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I am confused about the matplotlib hist function.

The documentation explains:

If a sequence of values, the values of the lower bound of the bins to be used.

But when I have two values in sequence i.e [0,1], I only get 1 bin. And when I have three like so:

plt.hist(votes, bins=[0,1,2], normed=True)

I only get two bins. My guess is that the last value is just an upper bound for the last bin.

Is there a way to have "the rest" of the values in the last bin, other than to but a very big value there? (or in other words, without making that bin much bigger than the others)

It seems like the last bin value is included in the last bin

votes = [0,0,1,2]
plt.hist(votes, bins=[0,1])

This gives me one bin of height 3. i.e. 0,0,1. While:

votes = [0,0,1,2]
plt.hist(votes, bins=[0,1,2])

Gives me two bins with two in each. I find this counter intuative, that adding a new bin changes the widthlimits of the others.

votes = [0,0,1]
plit.hist[votes, bins=2) 

yeilds two bins size 2 and 1. These seems to have been split on 0,5 since the x-axis goes from 0 to 1.

How should the bins array be interpreted? How is the data split?

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1  
What version of mpl are you using? There was a change in numpy's hist function a while ago that changed the meaning of the bins a bit, it is important to make sure you are looking at documentation that matches the versions you are using. –  tcaswell Mar 2 '13 at 18:04
    
I am using version 1.6.1. Thank you for the note. –  Christopher Käck Mar 2 '13 at 18:39

1 Answer 1

up vote 13 down vote accepted
votes = [0, 0, 1, 2]
plt.hist(votes, bins=[0,1])

this gives you one bin of height 3, because it splits the data into one single bin with the interval: [0, 1]. It puts into that bin the values: 0, 0, and 1.

votes = [0, 0, 1, 2]
plt.hist(votes, bins=[0, 1, 2])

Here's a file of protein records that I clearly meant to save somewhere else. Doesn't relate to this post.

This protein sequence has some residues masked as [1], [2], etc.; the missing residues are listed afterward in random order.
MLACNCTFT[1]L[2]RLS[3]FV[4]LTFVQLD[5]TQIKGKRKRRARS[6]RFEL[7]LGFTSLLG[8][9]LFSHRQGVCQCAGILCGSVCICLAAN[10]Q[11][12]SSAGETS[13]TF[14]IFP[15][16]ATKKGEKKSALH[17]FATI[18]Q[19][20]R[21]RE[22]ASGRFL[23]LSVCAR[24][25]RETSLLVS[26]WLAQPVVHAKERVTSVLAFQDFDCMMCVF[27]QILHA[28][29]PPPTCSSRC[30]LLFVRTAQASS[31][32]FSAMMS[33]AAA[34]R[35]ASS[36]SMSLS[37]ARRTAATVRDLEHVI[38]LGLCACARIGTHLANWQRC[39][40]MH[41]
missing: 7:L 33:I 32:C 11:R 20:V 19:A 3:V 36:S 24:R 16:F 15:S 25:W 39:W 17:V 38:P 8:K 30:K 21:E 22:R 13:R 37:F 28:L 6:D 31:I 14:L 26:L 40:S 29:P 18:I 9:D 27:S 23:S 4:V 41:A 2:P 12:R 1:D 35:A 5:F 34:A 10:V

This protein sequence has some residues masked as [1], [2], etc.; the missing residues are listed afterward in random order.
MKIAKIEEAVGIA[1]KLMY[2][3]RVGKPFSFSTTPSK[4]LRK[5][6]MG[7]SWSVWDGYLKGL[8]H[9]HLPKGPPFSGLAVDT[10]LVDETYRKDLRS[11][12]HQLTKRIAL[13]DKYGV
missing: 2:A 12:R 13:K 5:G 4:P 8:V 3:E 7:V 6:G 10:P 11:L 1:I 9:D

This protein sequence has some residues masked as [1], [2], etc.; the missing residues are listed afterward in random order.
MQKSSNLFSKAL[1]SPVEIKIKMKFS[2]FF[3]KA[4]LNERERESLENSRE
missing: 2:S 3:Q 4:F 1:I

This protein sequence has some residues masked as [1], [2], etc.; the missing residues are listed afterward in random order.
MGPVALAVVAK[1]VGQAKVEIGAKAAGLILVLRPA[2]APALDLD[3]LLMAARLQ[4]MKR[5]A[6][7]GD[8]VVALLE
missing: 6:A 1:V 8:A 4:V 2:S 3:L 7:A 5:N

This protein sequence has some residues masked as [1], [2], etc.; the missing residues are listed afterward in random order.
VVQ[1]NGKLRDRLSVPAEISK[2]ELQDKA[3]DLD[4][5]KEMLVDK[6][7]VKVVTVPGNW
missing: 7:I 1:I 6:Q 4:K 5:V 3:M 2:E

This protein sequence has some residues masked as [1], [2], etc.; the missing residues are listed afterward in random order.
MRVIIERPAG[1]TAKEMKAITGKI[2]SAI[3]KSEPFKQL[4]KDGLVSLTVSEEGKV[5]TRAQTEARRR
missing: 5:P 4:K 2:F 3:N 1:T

this gives you an histogram with bins with intervals: [0, 1[ and [1, 2]; so you have 2 items in the 1st bin (the 0 and 0), and 2 items in the 2nd bin (the 1 and 2).

If you try to plot:

plt.hist(votes, bins=[0, 1, 2, 3])

the idea behind the data splitting into bins is the same: you will get three intervals: [0, 1[; [1, 2[; [2, 3], and you will notice that the value 2 changes its bin, going to the bin with interval [2, 3] (instead of staying in the bin [1, 2] as in the previous example).

In conclusion, if you have an ordered array in the bins argument like: [i_0, i_1, i_2, i_3, i_4, ..., i_n] that will create the bins:
[i_0, i_1[
[i_1, i_2[
[i_2, i_3[
[i_3, i_4[
...
[i_(n-1), i_n]

with the boundaries of each open or closed according to the brackets.

share|improve this answer
5  
Another way to make this clear/behave better, is to subtract 0.5 from your bin edges (if you expect the values in votes to be integers) so you can side step these details about open/closed sets. –  tcaswell Mar 2 '13 at 18:10
    
also +1 for super clear explanation of the details of the open/closed set issue. –  tcaswell Mar 2 '13 at 18:13
    
A clear explanation. Thank you! –  Christopher Käck Mar 2 '13 at 18:40

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